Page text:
The cut scenes also look seamless, thanks to D-Rockets, with little to no graphical degradation which is impressive for running on the Wii hardware, additionally the switch from CG to ingame on the few occasions it happens is smooth and fault free.

One of the major changes between this version and all other Metroid titles is down to voice acting, finally Samus gets a voice, and having played this franchise over many years and now eventually putting a voice to the character is certainly a moment to savour. Her cold delivery suits the aura that surrounds Samus, yet still retains a certain innocence locked away deep down.


Additionally the classic set pieces you hear after acquiring a new missile pack/health tank, the main theme and loading the game have thankfully returned from their 16-bit days, though the rest of the game while fully orchestrated does not seem to be as iconic as the Super Metroid music we've all experienced.

Other new additions to this Metroid outing are the finishing moves Samus can perform on enemies, simply charging up her beam weapon and running to the mob will activate a nifty agile leap on top of the foe, release the charge and you unleash a devastating attack which in its majority will kill an opponent. Also the sheer swiftness of Samus running around the levels may come as a surprise to veteran players, as now you may dodge incoming attacks with ease due to Samus's new found agility, it changes gameplay immensely.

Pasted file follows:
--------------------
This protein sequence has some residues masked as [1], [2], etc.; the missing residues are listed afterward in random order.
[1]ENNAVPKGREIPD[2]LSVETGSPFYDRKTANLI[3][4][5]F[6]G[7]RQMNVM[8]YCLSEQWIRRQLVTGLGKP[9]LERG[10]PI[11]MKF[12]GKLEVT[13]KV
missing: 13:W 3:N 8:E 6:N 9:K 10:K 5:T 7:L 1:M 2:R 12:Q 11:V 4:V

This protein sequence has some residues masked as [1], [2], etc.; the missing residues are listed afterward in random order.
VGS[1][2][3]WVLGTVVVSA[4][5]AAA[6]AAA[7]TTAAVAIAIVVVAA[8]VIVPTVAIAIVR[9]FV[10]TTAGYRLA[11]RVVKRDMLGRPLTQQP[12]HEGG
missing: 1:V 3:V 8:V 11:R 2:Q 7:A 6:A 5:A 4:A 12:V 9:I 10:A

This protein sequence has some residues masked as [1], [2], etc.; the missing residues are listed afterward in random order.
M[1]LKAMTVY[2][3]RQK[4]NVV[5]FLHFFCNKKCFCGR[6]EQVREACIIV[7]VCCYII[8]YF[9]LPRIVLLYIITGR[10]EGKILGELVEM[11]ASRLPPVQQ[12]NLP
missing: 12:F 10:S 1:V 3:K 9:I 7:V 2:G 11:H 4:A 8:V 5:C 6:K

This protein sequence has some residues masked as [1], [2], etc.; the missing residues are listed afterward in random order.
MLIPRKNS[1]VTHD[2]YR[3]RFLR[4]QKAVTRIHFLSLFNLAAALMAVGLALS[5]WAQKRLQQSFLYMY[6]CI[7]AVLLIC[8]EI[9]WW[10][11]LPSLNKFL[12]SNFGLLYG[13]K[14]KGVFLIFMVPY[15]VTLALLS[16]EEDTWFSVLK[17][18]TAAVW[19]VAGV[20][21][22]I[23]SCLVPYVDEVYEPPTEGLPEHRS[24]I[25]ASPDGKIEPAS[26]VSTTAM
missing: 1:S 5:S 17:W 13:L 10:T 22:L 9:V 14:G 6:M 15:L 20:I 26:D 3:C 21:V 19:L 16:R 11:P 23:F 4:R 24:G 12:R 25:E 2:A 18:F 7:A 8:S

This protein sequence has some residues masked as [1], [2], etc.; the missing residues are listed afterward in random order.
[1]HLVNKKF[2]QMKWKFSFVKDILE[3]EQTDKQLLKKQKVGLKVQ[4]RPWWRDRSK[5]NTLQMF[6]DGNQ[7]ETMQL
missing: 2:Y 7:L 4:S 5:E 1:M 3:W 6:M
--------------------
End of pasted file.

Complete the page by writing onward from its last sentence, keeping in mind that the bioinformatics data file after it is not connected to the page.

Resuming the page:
oh hai

Boss battles within the game require a mixture of running around, dodging attacks and pinpoint accuracy on your shots, so you cannot just stand and shoot like crazy you do have to utilise all of your skills which you have learned throughout the game, the team really have thought about these encounters to make sure that they are challenging yet rewarding to the player after they have overcame the problem.

For example the fight with Ripley requires you to avoid a flame blast, avoid tail spikes while charging up your beam weapon or getting an accurate super missile into the chest of Ripley in-between flame blasts, it definitely makes you work for your boss kills.
But the downfall of these battles is that you're shown or told what the weak spot is on these encounters which removes the challenge of discovering where to hit a boss, it's more of a case of avoiding till the point is exposed.

There is certainly enough game time held witihin the disc to keep you going for a good 15 hours or longer which is cracking value considering the price point of the title, it also makes a refreshing change that the Wii has a decent release emerge opposed to the myriad of shovelware titles that just emphasises the gimmicky impression people have when they think of the Wii.

Overall Metroid is a solid title that should adorn the collection of any Wii gamer out there.

8.00/10 8

Metroid: Other M (Reviewed on Nintendo Wii)

This game is great, with minimal or no negatives.

Finally, we have a proper Metroid sequel, for too long have I yearned to find out what happened after the destruction of Zebes in Super Metroid back on the Super Nintendo in the 90's. Yes we've had Metroid games since then but they've never expanded directly on this story line, opting for a different arc in the tales of Samus Aran.

This game was supplied by the publisher or relevant PR company for the purposes of review
Neil 'Wedge' Hetherington

Neil 'Wedge' Hetherington

Staff Writer

A purveyor of strange alcoholic mixes and a penchant for blowing shit up in games. Proud member of the glorious PC master race.